Three women braved the ice-cold English Channel to rescue a dolphin that had became trapped in a rock gulley.
They noticed the aquatic mammal was trapped in the sea after initially stopping to look at a flock of ‘unusual looking’ hovering seagulls near the rocks at Rock-A-Nore Beach in East Sussex.
The trio spent over 20 minutes wrestling with the current, worrying that they wouldn’t be able to free the dolphin.
Eventually, however, they were able to turn the creature and release it, determined not to let the dolphin suffer.
Three women braved the ice-cold sea to rescue a dolphin that had became trapped in a rock gulley
The trio spent over 20 minutes wrestling with the current near the rocks at Rock-A-Nore Beach in East Sussex, worrying that they wouldn’t be able to free the dolphin
Amy Walker, Carrie Warrior and Sarah Gale had been out on the beach for their Christmas walk on December 29 when they spotted a fox and hovering seagulls.
After spotting the distressed animal – which they originally believed to be a shark – they sprang in to action.
Ms Walker, 42, threw her coat to Ms Gale and dashed into the water, with Ms Warrior quickly following.
She and Ms Warrior spent 20 minutes in the ice-cold water trying to free the distressed dolphin trapped in a rock gulley.
Ms Walker, a TV producer, said: ‘It was pretty tough going because the sea was rough and we couldn’t get a sure footing on the seabed because of the rocks.
‘The tide was coming in so we were getting knocked over and having to pick each other up, as well as trying not to stress the dolphin even more.
‘I was telling her she would be ok.
‘We were at the tail end because we weren’t sure if she would bite us – she was really heavy.’
Eventually, however, they were able to turn the creature and release it, determined not to let the dolphin suffer
The women were getting ‘battered’ by choppy waves during the rescue and, due to the conditions, struggled to see the rocks underneath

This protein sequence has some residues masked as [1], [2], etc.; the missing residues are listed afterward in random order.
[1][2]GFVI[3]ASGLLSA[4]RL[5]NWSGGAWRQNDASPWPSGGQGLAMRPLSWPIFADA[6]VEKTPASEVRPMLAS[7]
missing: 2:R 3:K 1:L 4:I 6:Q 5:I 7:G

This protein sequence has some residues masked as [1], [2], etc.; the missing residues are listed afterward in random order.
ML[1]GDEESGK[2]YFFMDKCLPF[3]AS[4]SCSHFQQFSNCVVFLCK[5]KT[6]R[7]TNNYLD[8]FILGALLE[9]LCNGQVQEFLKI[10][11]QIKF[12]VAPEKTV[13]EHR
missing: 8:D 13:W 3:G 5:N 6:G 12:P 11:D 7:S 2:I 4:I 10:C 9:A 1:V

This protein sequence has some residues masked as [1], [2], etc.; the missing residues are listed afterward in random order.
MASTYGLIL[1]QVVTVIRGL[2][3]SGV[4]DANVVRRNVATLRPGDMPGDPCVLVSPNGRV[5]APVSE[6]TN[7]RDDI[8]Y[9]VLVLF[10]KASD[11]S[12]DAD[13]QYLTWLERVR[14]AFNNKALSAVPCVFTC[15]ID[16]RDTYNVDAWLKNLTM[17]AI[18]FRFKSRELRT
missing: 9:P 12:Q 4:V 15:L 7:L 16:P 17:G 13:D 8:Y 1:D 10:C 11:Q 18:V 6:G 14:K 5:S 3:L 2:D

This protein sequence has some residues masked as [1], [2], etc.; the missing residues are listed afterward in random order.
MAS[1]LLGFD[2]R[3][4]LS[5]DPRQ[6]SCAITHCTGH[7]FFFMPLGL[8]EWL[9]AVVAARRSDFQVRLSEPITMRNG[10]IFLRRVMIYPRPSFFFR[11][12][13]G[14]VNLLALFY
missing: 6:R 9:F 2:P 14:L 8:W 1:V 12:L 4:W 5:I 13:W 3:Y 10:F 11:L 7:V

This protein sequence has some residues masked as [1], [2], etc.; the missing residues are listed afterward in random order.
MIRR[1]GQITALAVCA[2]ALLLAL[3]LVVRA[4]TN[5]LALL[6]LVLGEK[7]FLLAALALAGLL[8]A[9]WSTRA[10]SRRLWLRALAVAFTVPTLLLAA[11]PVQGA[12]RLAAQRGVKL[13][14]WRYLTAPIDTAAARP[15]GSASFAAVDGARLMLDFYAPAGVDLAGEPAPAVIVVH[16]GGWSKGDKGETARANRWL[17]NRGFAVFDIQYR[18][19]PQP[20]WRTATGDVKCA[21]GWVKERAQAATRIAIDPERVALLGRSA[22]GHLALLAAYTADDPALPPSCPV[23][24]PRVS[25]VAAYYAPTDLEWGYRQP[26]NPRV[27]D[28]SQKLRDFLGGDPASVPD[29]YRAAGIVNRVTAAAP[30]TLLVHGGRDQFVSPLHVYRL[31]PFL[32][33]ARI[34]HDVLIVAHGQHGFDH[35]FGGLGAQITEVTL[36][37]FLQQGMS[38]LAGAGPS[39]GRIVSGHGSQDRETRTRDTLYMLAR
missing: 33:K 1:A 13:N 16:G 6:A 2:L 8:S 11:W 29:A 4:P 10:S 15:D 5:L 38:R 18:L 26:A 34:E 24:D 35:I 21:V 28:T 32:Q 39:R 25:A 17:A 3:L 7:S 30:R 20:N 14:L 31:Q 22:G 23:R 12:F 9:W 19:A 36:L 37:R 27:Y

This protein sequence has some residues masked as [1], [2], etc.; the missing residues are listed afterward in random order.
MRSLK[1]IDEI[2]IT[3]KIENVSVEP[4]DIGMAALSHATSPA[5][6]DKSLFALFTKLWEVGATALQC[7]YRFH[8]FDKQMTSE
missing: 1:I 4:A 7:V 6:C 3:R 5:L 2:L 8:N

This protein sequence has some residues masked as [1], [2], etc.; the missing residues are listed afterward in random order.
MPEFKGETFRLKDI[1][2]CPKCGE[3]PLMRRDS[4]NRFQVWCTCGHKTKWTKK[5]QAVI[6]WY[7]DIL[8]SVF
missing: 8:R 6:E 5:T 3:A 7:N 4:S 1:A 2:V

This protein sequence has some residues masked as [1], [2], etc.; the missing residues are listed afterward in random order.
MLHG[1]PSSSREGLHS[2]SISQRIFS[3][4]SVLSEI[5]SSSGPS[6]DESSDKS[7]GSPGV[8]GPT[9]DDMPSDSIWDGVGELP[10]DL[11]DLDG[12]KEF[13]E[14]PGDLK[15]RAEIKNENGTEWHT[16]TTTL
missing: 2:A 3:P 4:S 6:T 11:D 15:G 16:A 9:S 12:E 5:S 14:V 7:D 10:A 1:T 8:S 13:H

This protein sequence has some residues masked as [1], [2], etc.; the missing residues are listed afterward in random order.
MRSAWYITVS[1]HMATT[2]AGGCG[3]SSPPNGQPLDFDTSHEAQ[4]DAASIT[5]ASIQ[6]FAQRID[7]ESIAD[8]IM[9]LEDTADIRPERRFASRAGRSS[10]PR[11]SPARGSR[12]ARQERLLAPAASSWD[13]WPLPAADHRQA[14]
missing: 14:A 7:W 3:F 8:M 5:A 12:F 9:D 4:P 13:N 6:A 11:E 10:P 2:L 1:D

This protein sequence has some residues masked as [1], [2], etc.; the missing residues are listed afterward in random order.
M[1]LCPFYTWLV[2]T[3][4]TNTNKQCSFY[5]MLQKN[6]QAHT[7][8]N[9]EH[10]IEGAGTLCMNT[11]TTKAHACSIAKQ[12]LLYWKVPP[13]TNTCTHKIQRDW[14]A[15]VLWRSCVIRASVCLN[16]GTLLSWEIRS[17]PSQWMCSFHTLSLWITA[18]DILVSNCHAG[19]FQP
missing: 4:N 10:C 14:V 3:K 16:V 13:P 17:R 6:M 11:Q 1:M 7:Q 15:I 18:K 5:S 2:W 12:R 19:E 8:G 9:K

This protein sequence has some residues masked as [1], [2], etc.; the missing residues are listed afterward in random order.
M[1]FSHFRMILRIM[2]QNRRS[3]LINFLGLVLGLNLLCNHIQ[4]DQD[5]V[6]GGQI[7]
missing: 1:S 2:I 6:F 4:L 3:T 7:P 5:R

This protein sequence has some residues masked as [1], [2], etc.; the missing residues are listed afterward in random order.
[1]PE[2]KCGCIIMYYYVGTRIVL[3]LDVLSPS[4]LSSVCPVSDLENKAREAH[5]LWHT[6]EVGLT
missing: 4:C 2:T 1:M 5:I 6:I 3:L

It took more than 20 minutes and two women manoeuvring the dolphin before they were able to turn it and finally release it
The women were getting ‘battered’ by choppy waves during the rescue and, due to the conditions, struggled to see the rocks underneath.
‘Several times I thought we weren’t going to be able to free her but how can you walk away and watch such a creature suffer? She was a beauty,’ Ms Warrior, a 57-year-old artist, recalled.
‘It took more than twenty minutes of both of us manoeuvring the dolphin before we were able to turn it and finally release it.’
Ms Walker added: ‘Seeing her swim off into the distance was a really beautiful moment. We hope she’ll be okay.’
The trio – who all play for local rounders team, Hastings Rounders – shared how at first they were unsure what sea creature needed their help.
‘We all thought it was a shark to begin with,’ Ms Warrior recalled.
‘By the way it was thrashing, we knew it was stuck in a rock gulley. I thought how can we pull its tail with teeth the other end?!’
Ms Gale, a retail assistant, added: ‘When we got closer we could see it wasn’t a shark but a dolphin or maybe a porpoise.
‘Amy had read something about not approaching beached animals and she was trying to google it but we couldn’t get signal but we could all tell that time was running out for it.
‘So then Amy just said ‘Hold my coat!’, and before I knew it Amy and Carrie were in the water.’
The women confirmed that after it was freed, the dolphin safely swam off in the direction of Bexhill, west of Hastings
Ms Gale, 62, revealed that Ms Warrior had been speaking about plucking up the courage to go for a dip before they leaped in to action.
‘We hadn’t played rounders for two weeks so we were keen to get out for a walk’ said Sarah, who snapped the photos of her friends in the water.
‘The walk was really beautiful, and Carrie had said she wished she had the courage to go for a swim about half an hour before they both ended up in the water!
‘This was definitely a win for Hastings Rounders!’
Ms Warrior – a regular sea swimmer – added: ‘It was definitely a two-woman job, but then we are always a team at Hastings Rounders!’
She also warned others to stay out of the water at this time of year and seek professional advice before approaching a wild animal.
Additionally, Ms Warrior confirmed that after it was freed, the dolphin safely swam off in the direction of Bexhill, west of Hastings.